Exclusive: Contractors invited to bid for second batch of priority schools in the North-west, amid fears of delays to Pf2 programme

Free schools

Willmott Dixon and Bam Construct have been shortlisted for latest batch of schools to come to market through the government’s flagship priority school building programme, amid fears over further delays to the £2bn privately financed element of the programme.

Building understands Bam Construct and Willmott Dixon have been invited to tender for the second batch of schools in the North-west of England, understood to be worth around £25m, which are the latest to come to market through the £400m directly-funded element of the Priority School Building Programme (PSBP).

The batch is expected to comprise five to six schools in Liverpool, St Helens and Wirral.

This follows Carillion and Bam being shortlisted for the first batch of schools in the North-west, worth around £42m, which comprises around eight schools in Blackpool, Cheshire West, Halton, Manchester, and Tameside.

Meanwhile, Kier and Interserve have been invited to tender for the £40m batch in the South of England. It is understood that just three firms bid for the batch, which comprises eight to 10 schools in Devon, the Isle of Wight, Kent, Poole, and Southampton.

The news comes in the same week that the Department for Education (DfE) admitted it had yet to attract sufficient private finance into PSBP and is exploring a range of options, including the bond markets and the European Investment Bank.

Sources close to the situation said the problem was partly because the equity terms of PF2 are less attractive to investors, while banks are reluctant to lend over the long term.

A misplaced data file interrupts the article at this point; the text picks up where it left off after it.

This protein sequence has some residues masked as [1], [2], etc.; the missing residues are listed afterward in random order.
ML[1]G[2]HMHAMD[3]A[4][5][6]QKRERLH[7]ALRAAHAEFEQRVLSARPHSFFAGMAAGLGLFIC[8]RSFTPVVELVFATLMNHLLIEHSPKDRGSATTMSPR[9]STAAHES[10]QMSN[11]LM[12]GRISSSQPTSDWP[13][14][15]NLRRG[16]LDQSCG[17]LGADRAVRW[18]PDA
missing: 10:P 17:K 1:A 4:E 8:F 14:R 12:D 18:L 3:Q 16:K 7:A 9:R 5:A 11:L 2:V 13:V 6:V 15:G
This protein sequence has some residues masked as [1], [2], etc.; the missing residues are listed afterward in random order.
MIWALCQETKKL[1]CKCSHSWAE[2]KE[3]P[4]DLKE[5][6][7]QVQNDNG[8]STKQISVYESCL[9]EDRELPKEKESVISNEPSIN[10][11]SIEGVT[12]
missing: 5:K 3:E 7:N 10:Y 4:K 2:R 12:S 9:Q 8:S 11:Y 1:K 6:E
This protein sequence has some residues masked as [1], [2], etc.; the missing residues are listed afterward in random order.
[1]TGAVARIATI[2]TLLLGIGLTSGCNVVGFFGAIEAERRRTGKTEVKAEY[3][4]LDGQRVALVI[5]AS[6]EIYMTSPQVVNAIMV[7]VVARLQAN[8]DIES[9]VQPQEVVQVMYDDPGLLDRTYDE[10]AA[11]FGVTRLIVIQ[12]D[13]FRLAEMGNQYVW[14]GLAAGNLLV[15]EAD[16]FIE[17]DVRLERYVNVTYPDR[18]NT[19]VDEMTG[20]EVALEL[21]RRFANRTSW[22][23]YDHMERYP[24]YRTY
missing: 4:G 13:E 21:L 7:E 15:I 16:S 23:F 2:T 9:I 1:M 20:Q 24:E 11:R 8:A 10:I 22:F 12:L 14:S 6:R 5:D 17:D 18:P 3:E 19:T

Work through the PSBP was initially expected to be tendered in April 2012 so construction could begin in 2012 but was pushed back to “late summer”. As Building revealed in August, the programme was then delayed again, with the PF2 element not expected to come to market until the first quarter of this year.

But now there are now concerns that the lack of finance could lead to further delays to the PF2 schools. “There are fears it could slip to ‘summer’ – which for government means September,” one source said. “But I think it will be May or June.”

A DfE spokesperson insisted that there were no further delays to PF2, with the first schools to come to marketw “shortly”.

She added: “It is essential that we take time to secure the right finance arrangement for each school and the best possible deal for the taxpayer, and we are looking at a number of options including a bond finance solution.

“The Education Funding Agency is speaking with interested parties in the funding market, including the European Investment Bank, about possible participation in that funding solution. No formal role has been identified or agreed beyond this.”

Priority schools